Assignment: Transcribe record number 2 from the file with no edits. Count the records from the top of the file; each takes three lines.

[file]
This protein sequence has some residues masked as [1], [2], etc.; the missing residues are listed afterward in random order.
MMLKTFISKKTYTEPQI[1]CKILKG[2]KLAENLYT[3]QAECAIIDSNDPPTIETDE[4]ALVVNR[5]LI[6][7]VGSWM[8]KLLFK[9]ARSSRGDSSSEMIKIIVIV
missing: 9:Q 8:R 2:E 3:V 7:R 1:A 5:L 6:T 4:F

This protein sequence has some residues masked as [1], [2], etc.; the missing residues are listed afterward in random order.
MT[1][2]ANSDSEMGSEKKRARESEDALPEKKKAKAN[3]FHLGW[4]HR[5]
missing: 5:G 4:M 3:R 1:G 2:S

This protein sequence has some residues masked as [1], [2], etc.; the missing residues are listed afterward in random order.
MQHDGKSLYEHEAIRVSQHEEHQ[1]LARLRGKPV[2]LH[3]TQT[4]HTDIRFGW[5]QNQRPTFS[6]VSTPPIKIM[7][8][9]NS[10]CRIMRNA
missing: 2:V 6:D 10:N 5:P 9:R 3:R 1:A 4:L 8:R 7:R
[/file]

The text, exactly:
This protein sequence has some residues masked as [1], [2], etc.; the missing residues are listed afterward in random order.
MT[1][2]ANSDSEMGSEKKRARESEDALPEKKKAKAN[3]FHLGW[4]HR[5]
missing: 5:G 4:M 3:R 1:G 2:S